Dietary knowledge, attitude and practices of diabetic patients at Nsambya Hospital Kampala, Uganda
Thesis (MFamMed)--Stellenbosch University, 2015.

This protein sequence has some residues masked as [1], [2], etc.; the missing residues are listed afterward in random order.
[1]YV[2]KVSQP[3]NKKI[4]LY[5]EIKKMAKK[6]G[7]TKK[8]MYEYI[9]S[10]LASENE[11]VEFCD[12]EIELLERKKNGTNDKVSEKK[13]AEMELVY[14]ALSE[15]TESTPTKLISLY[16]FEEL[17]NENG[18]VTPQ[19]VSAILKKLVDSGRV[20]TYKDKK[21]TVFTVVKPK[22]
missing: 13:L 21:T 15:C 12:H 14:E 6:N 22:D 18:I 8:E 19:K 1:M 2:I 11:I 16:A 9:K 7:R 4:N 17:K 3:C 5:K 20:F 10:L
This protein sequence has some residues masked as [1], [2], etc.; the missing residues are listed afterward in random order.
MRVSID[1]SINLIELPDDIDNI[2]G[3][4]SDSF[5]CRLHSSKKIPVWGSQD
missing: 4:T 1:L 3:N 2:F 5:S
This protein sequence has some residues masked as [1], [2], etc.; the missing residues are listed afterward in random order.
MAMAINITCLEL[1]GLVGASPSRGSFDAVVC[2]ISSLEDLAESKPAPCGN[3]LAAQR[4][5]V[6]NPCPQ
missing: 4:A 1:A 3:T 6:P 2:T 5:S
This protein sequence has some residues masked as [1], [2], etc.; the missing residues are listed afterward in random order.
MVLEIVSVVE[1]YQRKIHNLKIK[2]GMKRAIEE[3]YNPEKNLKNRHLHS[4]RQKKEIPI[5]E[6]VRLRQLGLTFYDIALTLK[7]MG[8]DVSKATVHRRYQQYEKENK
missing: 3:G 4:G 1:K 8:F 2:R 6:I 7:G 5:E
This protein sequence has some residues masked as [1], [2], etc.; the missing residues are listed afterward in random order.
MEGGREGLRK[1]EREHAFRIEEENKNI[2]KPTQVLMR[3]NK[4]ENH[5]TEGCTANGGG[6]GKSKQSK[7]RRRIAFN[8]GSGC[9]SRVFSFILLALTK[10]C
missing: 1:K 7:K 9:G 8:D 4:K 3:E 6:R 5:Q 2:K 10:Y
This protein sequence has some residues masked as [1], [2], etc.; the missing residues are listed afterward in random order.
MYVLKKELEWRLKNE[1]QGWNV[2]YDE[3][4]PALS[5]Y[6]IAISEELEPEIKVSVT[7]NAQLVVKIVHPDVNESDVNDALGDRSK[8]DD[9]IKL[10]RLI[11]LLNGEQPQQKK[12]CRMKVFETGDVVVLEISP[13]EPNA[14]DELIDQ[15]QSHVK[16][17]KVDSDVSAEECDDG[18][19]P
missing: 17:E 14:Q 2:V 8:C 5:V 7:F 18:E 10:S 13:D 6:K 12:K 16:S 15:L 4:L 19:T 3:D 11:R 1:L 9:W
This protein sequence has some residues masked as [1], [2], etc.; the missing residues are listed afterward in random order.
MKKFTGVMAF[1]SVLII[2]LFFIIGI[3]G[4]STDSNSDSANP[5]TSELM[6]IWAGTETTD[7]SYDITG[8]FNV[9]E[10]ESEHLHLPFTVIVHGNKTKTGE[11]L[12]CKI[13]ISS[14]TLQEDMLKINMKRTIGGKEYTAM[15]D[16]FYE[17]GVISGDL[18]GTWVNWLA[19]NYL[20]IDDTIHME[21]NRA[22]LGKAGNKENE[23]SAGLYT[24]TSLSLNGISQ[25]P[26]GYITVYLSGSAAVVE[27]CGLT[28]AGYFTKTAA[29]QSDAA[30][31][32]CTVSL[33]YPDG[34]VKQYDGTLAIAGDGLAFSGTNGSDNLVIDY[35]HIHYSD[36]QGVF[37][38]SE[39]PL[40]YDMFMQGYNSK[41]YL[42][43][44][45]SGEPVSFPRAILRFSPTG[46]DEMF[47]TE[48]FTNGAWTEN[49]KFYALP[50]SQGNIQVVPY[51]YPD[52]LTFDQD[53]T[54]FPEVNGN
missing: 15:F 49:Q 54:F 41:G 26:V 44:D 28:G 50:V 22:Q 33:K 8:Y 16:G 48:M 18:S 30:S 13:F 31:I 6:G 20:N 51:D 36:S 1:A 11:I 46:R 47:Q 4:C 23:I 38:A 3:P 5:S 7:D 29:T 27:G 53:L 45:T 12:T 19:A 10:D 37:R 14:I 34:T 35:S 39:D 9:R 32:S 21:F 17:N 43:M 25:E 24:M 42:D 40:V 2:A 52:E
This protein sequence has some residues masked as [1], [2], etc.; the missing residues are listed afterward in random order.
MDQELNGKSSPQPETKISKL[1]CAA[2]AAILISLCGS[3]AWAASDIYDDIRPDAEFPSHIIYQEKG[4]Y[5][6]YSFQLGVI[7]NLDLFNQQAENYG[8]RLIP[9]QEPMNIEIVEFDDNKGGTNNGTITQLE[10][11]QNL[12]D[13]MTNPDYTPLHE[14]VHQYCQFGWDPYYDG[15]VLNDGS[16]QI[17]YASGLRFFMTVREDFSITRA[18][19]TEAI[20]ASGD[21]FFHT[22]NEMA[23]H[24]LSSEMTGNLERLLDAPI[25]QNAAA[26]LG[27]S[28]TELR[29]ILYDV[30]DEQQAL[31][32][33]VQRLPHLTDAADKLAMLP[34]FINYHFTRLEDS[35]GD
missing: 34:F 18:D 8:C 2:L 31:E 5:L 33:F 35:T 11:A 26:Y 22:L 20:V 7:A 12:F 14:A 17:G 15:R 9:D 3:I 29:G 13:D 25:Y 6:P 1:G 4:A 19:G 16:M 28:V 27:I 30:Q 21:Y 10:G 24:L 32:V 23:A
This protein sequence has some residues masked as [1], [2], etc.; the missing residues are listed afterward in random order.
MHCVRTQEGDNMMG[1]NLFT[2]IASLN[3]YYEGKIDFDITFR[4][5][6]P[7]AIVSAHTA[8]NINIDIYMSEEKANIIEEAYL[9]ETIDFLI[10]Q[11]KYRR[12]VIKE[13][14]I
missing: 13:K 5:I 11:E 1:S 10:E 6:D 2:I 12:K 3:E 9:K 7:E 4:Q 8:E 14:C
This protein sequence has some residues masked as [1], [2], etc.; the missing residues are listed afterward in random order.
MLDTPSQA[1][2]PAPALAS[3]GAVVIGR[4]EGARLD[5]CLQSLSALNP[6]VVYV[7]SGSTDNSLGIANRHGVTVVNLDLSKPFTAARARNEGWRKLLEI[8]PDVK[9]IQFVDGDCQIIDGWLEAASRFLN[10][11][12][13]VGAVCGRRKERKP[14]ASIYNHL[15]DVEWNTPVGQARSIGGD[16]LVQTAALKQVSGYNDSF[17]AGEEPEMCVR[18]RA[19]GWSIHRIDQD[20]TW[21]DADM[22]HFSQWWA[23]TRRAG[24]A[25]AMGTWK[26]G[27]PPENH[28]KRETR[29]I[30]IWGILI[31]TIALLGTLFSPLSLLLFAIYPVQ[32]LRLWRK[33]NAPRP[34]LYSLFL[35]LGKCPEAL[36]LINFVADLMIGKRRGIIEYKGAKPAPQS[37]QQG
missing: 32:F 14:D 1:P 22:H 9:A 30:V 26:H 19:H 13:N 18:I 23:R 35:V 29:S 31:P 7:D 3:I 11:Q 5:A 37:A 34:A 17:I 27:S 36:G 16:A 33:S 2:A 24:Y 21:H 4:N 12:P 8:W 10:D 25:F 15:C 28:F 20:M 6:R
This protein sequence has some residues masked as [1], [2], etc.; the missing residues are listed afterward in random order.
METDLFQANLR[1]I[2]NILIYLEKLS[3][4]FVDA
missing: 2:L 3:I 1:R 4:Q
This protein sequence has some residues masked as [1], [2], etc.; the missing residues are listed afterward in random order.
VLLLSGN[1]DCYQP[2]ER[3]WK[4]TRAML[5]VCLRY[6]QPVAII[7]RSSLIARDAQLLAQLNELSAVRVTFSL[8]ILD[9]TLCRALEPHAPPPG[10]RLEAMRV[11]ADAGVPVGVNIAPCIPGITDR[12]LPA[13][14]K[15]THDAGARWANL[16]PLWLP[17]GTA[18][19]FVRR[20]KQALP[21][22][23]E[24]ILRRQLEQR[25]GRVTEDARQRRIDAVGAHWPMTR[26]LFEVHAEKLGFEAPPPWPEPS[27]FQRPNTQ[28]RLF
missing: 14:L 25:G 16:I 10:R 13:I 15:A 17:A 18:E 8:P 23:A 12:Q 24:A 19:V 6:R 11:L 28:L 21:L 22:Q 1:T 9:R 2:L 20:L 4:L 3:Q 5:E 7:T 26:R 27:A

ENGLISH ABSTRACT: Introduction. Diabetes Mellitus (DM) is on the increase globally and deemed to be at epidemic levels in Sub Saharan Africa. Lifestyle modification particularly following an appropriate dietary pattern is a cornerstone of management. One’s knowledge, attitude and practices (KAP) as well as culture and values influence one’s ability to make the required lifestyle changes. This study was carried out to establish the dietary KAP of diabetic patients attending the diabetic clinic of Nsambya hospital a tertiary private not for profit hospital in Kampala Uganda. Methods A convenient sample of 236 patients was used. Their dietary KAP was assessed using a locally modified version of the American Diabetes Association (ADA) Diabetes Self Management Assessment Research Tool (D-SMART) with some other questions from the University of Michigan Diabetes Research and Training Centre attitude, knowledge and practice questions. The modified version was validated by two local endocrinologists. The 24 hour diet recall method was also used to assess the participants’ regularity and/or frequency of meals and also to find out the commonest components of their diet. Results 67.4% of the respondents were older than 46 years of age and 63.1% were females. The females had a mean knowledge score of 57.4 (out of 60) and the males 54.1. Marital status and level of education were found to positively influence one’s knowledge. 82.7% of the respondents had the correct attitude towards DM and its management with marital status found to be the most positively contributing factor. All the respondents had poor scores on the practices section. Conclusion There is a gap between the knowledge/attitudes and the practices of the patients at Nsambya. More effective methods of delivery of the Diabetes Self Management Education (DSME) need to be used and longer term intervention programs established. Further studies especially those exploring factors affecting the DM dietary practices need to be done.